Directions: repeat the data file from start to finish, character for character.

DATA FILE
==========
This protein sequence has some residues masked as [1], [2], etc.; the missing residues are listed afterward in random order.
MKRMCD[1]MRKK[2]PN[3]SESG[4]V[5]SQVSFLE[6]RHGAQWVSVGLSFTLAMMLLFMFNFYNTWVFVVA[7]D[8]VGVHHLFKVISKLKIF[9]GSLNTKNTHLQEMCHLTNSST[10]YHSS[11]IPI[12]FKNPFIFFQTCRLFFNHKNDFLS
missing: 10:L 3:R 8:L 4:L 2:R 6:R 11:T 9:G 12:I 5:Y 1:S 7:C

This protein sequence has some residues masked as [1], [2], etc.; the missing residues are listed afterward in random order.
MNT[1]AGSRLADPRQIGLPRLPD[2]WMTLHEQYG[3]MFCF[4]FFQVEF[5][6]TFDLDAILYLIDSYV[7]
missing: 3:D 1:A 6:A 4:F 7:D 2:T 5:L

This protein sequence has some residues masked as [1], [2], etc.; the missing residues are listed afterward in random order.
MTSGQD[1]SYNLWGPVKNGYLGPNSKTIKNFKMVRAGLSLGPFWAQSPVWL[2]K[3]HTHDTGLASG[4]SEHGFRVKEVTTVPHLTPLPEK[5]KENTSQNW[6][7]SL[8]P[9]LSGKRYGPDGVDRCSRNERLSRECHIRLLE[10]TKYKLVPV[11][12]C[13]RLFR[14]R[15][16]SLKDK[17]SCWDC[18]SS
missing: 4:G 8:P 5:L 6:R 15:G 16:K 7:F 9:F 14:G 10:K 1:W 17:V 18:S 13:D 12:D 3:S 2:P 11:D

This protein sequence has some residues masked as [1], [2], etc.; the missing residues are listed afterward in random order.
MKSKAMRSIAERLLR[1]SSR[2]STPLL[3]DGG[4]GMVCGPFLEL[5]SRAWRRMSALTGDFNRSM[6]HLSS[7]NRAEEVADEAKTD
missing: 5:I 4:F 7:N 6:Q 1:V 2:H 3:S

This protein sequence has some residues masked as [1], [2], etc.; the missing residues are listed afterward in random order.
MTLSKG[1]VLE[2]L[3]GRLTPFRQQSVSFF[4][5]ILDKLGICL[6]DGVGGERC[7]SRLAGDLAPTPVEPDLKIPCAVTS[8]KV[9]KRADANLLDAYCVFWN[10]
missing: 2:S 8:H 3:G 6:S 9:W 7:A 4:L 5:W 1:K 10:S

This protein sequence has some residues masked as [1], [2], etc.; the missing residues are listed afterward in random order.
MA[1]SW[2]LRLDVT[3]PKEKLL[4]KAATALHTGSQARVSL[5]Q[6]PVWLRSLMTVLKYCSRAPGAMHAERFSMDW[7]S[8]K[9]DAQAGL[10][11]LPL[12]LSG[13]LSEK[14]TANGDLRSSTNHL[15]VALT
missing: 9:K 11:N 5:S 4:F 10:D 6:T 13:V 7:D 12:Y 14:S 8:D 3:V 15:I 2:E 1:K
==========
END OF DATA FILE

This protein sequence has some residues masked as [1], [2], etc.; the missing residues are listed afterward in random order.
MKRMCD[1]MRKK[2]PN[3]SESG[4]V[5]SQVSFLE[6]RHGAQWVSVGLSFTLAMMLLFMFNFYNTWVFVVA[7]D[8]VGVHHLFKVISKLKIF[9]GSLNTKNTHLQEMCHLTNSST[10]YHSS[11]IPI[12]FKNPFIFFQTCRLFFNHKNDFLS
missing: 10:L 3:R 8:L 4:L 2:R 6:R 11:T 9:G 12:I 5:Y 1:S 7:C

This protein sequence has some residues masked as [1], [2], etc.; the missing residues are listed afterward in random order.
MNT[1]AGSRLADPRQIGLPRLPD[2]WMTLHEQYG[3]MFCF[4]FFQVEF[5][6]TFDLDAILYLIDSYV[7]
missing: 3:D 1:A 6:A 4:F 7:D 2:T 5:L

This protein sequence has some residues masked as [1], [2], etc.; the missing residues are listed afterward in random order.
MTSGQD[1]SYNLWGPVKNGYLGPNSKTIKNFKMVRAGLSLGPFWAQSPVWL[2]K[3]HTHDTGLASG[4]SEHGFRVKEVTTVPHLTPLPEK[5]KENTSQNW[6][7]SL[8]P[9]LSGKRYGPDGVDRCSRNERLSRECHIRLLE[10]TKYKLVPV[11][12]C[13]RLFR[14]R[15][16]SLKDK[17]SCWDC[18]SS
missing: 4:G 8:P 5:L 6:R 15:G 16:K 7:F 9:F 14:G 10:K 1:W 17:V 18:S 13:D 12:D 3:S 2:P 11:D

This protein sequence has some residues masked as [1], [2], etc.; the missing residues are listed afterward in random order.
MKSKAMRSIAERLLR[1]SSR[2]STPLL[3]DGG[4]GMVCGPFLEL[5]SRAWRRMSALTGDFNRSM[6]HLSS[7]NRAEEVADEAKTD
missing: 5:I 4:F 7:N 6:Q 1:V 2:H 3:S

This protein sequence has some residues masked as [1], [2], etc.; the missing residues are listed afterward in random order.
MTLSKG[1]VLE[2]L[3]GRLTPFRQQSVSFF[4][5]ILDKLGICL[6]DGVGGERC[7]SRLAGDLAPTPVEPDLKIPCAVTS[8]KV[9]KRADANLLDAYCVFWN[10]
missing: 2:S 8:H 3:G 6:S 9:W 7:A 4:L 5:W 1:K 10:S

This protein sequence has some residues masked as [1], [2], etc.; the missing residues are listed afterward in random order.
MA[1]SW[2]LRLDVT[3]PKEKLL[4]KAATALHTGSQARVSL[5]Q[6]PVWLRSLMTVLKYCSRAPGAMHAERFSMDW[7]S[8]K[9]DAQAGL[10][11]LPL[12]LSG[13]LSEK[14]TANGDLRSSTNHL[15]VALT
missing: 9:K 11:N 5:S 4:F 10:D 6:T 13:V 7:D 12:Y 14:S 8:D 3:V 15:I 2:E 1:K